The family wishes to remain anonymous out of concern for their 13-year-old daughter’s privacy, who was just 12-years-old when the situation unfolded earlier this year.
It was late March, and both parents were required to work their essential services jobs during the pandemic, leaving their daughter at home with her phone.
About three weeks later, the mother was attempting to make a regular purchase when her credit card declined.
Thinking it was odd but must have been an error at the store, she forgot about it for a few days until her monthly MasterCard bill turned up.
“The bill arrived and it was for almost $14,000. I started to make some phone calls and in the meantime, we could hear our daughter sobbing in the background.”
While she immediately called MasterCard, her husband spoke to their daughter, who admitted she had been purchasing TikTok coins on her device, linked to the mother’s credit card from a one-time app authorization purchase.
TikTok gives users the ability to pay real money to purchase virtual coins, which are then exchanged for likes and follows from well-known TikTok stars.
In fact, their daughter spent so much money she had managed to get the fourth most followed TikTok user, at the time, to follow her videos.
In a typical month, the family’s Apple purchases amount to $30-$40. Between March 21 and April 21, close to $12,000 was spent on Apple purchases.
But despite the massive difference in spending, MasterCard did not flag the charges as unusual activity.
“I know people will get phone calls when they fuel up their vehicle too many times,” says the couple. “I don’t understand why … apparently they use a computer program that reads algorithms, which obviously is flawed.”
They also reached out to Apple and TikTok, and in both cases had no luck in their request for a refund.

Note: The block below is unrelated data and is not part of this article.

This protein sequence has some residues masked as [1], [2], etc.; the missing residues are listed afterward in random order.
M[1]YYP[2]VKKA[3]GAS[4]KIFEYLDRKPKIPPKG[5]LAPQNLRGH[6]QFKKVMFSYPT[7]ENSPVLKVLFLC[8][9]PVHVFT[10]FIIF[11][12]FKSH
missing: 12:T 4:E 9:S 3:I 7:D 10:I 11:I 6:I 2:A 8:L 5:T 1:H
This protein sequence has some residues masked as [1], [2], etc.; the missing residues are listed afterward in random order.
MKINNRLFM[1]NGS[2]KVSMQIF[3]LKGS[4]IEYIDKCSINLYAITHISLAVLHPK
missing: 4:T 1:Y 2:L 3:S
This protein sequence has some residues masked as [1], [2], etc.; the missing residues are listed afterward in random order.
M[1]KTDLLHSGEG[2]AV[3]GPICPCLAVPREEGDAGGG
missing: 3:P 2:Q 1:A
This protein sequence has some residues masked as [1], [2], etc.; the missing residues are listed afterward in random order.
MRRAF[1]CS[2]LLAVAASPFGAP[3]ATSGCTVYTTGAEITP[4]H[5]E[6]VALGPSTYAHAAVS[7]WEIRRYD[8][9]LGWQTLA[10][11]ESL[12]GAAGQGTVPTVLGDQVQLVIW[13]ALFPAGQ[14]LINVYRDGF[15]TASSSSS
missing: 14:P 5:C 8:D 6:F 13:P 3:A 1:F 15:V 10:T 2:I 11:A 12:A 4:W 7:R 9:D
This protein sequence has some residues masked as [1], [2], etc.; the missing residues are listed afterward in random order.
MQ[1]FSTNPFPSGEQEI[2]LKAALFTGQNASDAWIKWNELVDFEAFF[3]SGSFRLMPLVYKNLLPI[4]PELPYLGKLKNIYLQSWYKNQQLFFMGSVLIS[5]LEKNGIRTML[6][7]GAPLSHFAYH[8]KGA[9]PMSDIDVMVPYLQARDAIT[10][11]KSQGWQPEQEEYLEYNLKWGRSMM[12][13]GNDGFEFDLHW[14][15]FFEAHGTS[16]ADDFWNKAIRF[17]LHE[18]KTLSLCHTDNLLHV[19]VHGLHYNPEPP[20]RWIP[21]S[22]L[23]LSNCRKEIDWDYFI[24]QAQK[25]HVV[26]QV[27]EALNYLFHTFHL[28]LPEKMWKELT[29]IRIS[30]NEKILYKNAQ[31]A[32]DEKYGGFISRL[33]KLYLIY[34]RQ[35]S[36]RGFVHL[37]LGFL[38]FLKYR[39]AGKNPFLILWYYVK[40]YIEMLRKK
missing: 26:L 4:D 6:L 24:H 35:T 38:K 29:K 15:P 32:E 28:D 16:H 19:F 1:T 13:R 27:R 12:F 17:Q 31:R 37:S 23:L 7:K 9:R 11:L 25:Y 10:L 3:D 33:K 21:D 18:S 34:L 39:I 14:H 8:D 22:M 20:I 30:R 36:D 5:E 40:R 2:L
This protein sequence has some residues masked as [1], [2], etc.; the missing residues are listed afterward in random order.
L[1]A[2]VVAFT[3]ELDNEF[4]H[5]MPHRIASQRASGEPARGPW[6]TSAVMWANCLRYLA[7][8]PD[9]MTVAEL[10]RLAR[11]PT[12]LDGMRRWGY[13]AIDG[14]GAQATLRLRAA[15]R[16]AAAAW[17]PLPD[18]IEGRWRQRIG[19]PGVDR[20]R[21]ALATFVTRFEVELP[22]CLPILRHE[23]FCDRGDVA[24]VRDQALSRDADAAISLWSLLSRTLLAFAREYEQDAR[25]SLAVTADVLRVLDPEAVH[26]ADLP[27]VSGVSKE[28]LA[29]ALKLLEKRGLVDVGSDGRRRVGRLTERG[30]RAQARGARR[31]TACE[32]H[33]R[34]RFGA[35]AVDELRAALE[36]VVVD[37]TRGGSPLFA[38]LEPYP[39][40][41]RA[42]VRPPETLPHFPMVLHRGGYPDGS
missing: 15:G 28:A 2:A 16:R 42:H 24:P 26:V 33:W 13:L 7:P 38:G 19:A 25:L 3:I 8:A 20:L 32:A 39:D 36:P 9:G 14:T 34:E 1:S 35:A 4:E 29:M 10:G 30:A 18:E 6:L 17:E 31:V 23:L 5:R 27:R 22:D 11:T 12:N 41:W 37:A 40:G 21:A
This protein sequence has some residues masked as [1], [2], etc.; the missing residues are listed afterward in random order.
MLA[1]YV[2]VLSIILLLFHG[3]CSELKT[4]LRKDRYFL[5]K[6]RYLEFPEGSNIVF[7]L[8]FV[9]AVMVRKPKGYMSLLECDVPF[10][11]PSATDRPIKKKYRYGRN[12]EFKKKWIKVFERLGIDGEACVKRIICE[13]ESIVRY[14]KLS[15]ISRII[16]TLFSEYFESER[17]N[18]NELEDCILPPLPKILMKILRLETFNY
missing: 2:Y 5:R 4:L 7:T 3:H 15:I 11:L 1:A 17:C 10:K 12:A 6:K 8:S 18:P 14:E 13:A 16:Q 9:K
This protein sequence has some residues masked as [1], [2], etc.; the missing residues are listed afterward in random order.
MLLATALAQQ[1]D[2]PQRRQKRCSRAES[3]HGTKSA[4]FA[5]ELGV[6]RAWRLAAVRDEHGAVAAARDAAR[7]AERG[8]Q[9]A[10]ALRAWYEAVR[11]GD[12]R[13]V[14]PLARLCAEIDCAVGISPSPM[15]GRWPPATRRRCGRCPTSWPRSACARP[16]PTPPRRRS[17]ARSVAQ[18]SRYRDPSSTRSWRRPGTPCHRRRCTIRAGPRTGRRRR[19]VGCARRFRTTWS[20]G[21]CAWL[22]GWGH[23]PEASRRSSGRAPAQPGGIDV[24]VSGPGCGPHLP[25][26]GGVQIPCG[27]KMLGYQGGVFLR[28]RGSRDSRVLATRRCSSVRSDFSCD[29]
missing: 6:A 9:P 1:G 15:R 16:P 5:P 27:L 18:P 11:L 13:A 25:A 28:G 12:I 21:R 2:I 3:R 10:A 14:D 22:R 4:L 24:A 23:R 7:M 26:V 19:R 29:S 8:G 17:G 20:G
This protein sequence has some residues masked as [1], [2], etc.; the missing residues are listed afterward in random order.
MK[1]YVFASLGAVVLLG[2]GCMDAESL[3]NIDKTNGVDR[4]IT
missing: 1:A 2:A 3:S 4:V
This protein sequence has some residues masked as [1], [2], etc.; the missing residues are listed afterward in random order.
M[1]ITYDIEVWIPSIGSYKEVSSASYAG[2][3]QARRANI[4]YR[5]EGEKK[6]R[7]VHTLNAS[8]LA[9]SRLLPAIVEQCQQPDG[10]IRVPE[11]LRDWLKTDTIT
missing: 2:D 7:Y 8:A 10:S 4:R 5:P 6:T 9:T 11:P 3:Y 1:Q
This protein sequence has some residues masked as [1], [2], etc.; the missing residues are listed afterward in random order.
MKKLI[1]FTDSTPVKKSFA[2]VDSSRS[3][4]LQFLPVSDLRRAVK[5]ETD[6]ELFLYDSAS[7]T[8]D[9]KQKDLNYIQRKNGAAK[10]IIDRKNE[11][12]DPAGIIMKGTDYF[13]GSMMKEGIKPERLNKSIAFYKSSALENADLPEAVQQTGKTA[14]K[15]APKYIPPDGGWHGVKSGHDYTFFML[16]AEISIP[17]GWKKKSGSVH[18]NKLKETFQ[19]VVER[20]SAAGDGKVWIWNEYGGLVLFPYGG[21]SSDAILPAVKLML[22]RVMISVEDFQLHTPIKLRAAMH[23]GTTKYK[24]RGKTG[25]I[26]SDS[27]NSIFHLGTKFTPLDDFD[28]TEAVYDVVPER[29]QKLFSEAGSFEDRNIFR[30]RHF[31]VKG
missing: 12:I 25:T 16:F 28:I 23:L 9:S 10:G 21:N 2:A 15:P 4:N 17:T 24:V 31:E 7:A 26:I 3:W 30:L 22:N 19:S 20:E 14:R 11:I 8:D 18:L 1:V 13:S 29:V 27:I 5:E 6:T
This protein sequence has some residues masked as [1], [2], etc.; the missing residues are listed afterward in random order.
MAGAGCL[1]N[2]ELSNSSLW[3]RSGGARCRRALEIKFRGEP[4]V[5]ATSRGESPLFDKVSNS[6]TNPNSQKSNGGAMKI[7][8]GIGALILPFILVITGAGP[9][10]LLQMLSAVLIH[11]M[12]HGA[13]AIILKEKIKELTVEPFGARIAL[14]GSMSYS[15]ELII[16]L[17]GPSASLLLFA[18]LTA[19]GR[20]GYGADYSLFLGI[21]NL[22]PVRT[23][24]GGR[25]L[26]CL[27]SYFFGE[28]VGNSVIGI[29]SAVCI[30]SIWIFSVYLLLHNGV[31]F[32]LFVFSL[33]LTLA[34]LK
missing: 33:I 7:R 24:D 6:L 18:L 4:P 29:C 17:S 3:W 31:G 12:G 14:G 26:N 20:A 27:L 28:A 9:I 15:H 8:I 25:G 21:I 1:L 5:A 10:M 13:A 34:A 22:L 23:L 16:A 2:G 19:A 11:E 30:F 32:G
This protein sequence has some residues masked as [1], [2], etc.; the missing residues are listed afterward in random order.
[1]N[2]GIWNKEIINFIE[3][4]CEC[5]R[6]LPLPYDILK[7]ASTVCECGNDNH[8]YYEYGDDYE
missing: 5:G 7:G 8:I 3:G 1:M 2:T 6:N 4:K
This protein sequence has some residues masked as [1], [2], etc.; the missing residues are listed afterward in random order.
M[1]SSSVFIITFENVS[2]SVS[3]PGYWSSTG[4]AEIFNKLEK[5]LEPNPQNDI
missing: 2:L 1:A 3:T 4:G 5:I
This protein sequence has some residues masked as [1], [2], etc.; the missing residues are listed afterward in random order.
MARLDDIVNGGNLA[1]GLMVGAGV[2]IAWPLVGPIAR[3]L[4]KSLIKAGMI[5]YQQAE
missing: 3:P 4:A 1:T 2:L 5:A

“TikTok said it’s Apple. Apple said no, it’s not our fault, it’s MasterCard’s fault. MasterCard said there’s nothing we can do about that, you gave Apple permission to use your card. Everybody finger points at everybody and there’s nobody that takes ownership for the absurdity of the volume of dough that disappeared in a matter of two or three weeks.”
Having had friends who received full refunds in similar situations where a child made expensive online purchases using a parent’s credit card, the couple were in shock at the lack of assistance they received from Apple, TikTok and MasterCard.
While they don’t hide away from admitting mistakes were made when setting parental controls on their daughter’s phone, they hope the traumatic experience will serve as a warning to other parents about the risks of social media apps like TikTok.
“In defence of our daughter, she’s a great kid … and this is where the whole thing became very disturbing to us. Why was she having to pay money to people to get them to essentially like her? Our society is so influenced by social media, especially young girls. It’s attacking their brains, they’re addicted to it and it’s horribly detrimental.
“If I had one message for parents out there, don’t let your kids use social media until they are old enough to understand the consequences of what they are doing.”
Castanet reached out to Apple, TikTok and MasterCard, but did not receive a response from MasterCard.
A representative from Apple was not able to comment publicly but said the team has worked directly with the customer to offer options and provide tips for avoiding unauthorized purchases.
TikTok responded to Castanet’s enquiry with a promise to ensure the funds are returned back to the family, but stated all refunds must be processed through the Apple App Store.
“We are looking into this situation and will work with the family to see that these charges are removed.”
As of Friday evening, the family had not heard from TikTok or Apple.
*Castanet has obtained credit card records and copies of communications between the family, Apple and TikTok for the purposes of verification.
© Copyright Tri-City News
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